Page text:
Wednesday, 24 August 2011

Note on Electoral Reforms

Two Page Note on CERI

India’s present electoral system is the First Past The Post (FPTP) electoral system. In this system any candidate who gains more votes than others is declared winner. It need not be a majority vote. Generally candidates with less than 20% of votes get elected in this system. Parties with about 25% of seats capture power.

In FPTP only one candidate can be elected from one constituency. This means that a vast majority of voters are left without any representation.

Since a candidate can win with about 25 % of votes more muscle and money power, violence and caste/communal hatred are promoted at the time of elections. 

FPTP is good for countries with two party system. India has already come to multiparty system and to the era of coalition politics. Therefore, India is badly in need of changing its electoral system.

Percentage of votes and percentage of seats are not proportionate in FPTP. Parties with less percentage of votes gain more percentage of seats and come to power. On the other hand parties with more percentage of votes gain less percentage of seats. This is an electoral anomaly in Indian democracy.

FPTP allows dominant parties to retain power without giving true representation to minorities such as Dalits, Adivasi/Tribal people, religious, ethnic and other minorities.

Proportionate Electoral System, also known as PR system guarantees that the percentage of votes and percentage of seats are the same in the Parliament and in Assemblies.

PR system has multimember constituencies. This means three or four members can be elected from the same constituency. Thus representatives of many communities can be elected from one constituency providing representation to different parties. Votes will not be wasted.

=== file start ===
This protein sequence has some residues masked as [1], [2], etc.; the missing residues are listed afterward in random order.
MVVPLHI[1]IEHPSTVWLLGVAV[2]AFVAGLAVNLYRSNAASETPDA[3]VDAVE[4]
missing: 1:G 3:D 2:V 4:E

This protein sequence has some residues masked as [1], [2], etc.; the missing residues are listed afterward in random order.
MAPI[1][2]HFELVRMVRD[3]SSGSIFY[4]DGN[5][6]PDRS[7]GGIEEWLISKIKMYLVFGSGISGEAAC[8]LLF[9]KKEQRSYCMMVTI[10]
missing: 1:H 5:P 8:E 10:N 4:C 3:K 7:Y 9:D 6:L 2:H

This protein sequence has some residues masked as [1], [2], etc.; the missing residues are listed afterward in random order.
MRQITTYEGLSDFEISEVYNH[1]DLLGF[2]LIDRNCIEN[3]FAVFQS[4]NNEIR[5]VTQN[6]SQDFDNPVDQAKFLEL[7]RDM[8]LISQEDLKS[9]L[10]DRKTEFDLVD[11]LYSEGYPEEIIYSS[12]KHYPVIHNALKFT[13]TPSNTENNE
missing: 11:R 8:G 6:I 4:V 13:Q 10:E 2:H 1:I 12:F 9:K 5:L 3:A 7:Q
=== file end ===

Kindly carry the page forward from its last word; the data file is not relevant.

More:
¨     Only a party or a coalition that gains more than 50% of votes and seats can come to power in this system. It is suited for countries with multiparty system and coalition politics. India fits the bill perfectly.

¨   PR system promotes inner party democracy and reduces corruption and violence. Since many candidates can be elected from the same constituency it does not promote hatred at the time of election. it creates a win-win situation in electoral politics.

¨    Most democracies in the world have shifted to Proportionate Electoral System already. More countries are already in the process of transforming their electoral systems towards proportionate electoral system.

¨    Countries that have adopted PR system have proved that they can contain corruption, electoral malpractices, violence, communalism and dominant rule by a small coterie of the most powerful.

¨   India is badly in need of electoral reform to bring about proportionate electoral system to prevent disintegration, corruption and violence and to prevent the rule of a dominant minority group/party.

What is holding you back?
Not for me, not for you but for India

 Join this Campaign

The Campaign for Electoral Reforms in India (CERI) was initiated in India and in Nepal to promote genuine democratic participation in India and Nepal through the proportionate electoral system.

It has active presence in more than 15 States and recently has stepped into 7 more States.

It has Political Parties, All India Organizations, People’s Movements and International Solidarity Groups in its fold. It is strongly supported by Dalits, Adivasi/Tribal people, Women, religious minorities, sexual minorities, Indigenous Peoples of the world etc.

CERI promotes the Campaign through International, national, state, regional and district level conferences, publications, media, trainings and signature campaigns.

Join the Campaign! Collect as many signatures as you can to reach the target of ten million signatures.

Take Leadership by organizing small meetings and conference at your level.

Contact the Campaign Coordinator at:

Tumkur 572102
Mobile: (0)9845144893 – M C Raj

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